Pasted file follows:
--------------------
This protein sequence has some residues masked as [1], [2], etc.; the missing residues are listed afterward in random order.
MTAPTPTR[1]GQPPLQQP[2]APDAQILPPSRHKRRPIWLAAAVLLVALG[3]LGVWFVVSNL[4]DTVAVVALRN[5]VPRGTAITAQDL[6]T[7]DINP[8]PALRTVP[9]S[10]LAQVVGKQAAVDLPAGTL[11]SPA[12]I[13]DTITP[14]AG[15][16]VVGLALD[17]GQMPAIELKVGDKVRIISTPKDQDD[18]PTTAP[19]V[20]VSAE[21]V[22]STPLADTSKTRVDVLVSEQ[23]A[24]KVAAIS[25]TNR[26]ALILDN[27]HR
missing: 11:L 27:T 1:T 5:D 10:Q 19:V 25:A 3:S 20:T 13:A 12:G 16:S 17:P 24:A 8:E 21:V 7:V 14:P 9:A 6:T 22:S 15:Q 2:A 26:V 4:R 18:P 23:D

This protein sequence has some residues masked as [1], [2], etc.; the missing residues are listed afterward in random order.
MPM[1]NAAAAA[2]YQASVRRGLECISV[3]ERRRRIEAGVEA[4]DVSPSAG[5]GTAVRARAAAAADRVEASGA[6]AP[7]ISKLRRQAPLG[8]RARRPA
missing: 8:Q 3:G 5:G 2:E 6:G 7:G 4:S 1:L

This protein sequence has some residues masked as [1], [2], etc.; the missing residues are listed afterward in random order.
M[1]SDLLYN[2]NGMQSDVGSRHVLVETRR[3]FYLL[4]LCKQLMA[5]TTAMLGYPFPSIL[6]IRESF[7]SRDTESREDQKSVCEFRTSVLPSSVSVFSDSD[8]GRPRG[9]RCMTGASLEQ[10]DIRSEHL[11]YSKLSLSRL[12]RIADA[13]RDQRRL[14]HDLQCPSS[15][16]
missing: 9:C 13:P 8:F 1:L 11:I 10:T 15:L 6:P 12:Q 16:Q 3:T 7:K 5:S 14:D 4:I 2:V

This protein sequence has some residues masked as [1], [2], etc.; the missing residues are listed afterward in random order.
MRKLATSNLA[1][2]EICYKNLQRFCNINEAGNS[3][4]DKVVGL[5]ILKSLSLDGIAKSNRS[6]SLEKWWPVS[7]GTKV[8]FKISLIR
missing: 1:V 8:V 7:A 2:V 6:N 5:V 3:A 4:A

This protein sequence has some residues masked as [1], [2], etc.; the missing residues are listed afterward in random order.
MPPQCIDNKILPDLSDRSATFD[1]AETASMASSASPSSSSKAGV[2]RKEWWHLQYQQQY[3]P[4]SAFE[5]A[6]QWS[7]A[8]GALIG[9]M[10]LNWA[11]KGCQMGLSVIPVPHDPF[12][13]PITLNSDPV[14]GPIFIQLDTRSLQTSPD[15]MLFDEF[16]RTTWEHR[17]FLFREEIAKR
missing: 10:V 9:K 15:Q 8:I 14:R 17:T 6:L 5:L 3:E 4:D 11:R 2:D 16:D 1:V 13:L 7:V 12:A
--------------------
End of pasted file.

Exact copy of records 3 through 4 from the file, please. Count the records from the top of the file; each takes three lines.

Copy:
This protein sequence has some residues masked as [1], [2], etc.; the missing residues are listed afterward in random order.
M[1]SDLLYN[2]NGMQSDVGSRHVLVETRR[3]FYLL[4]LCKQLMA[5]TTAMLGYPFPSIL[6]IRESF[7]SRDTESREDQKSVCEFRTSVLPSSVSVFSDSD[8]GRPRG[9]RCMTGASLEQ[10]DIRSEHL[11]YSKLSLSRL[12]RIADA[13]RDQRRL[14]HDLQCPSS[15][16]
missing: 9:C 13:P 8:F 1:L 11:I 10:T 15:L 6:P 12:Q 16:Q 3:T 7:K 5:S 14:D 4:I 2:V

This protein sequence has some residues masked as [1], [2], etc.; the missing residues are listed afterward in random order.
MRKLATSNLA[1][2]EICYKNLQRFCNINEAGNS[3][4]DKVVGL[5]ILKSLSLDGIAKSNRS[6]SLEKWWPVS[7]GTKV[8]FKISLIR
missing: 1:V 8:V 7:A 2:V 6:N 5:V 3:A 4:A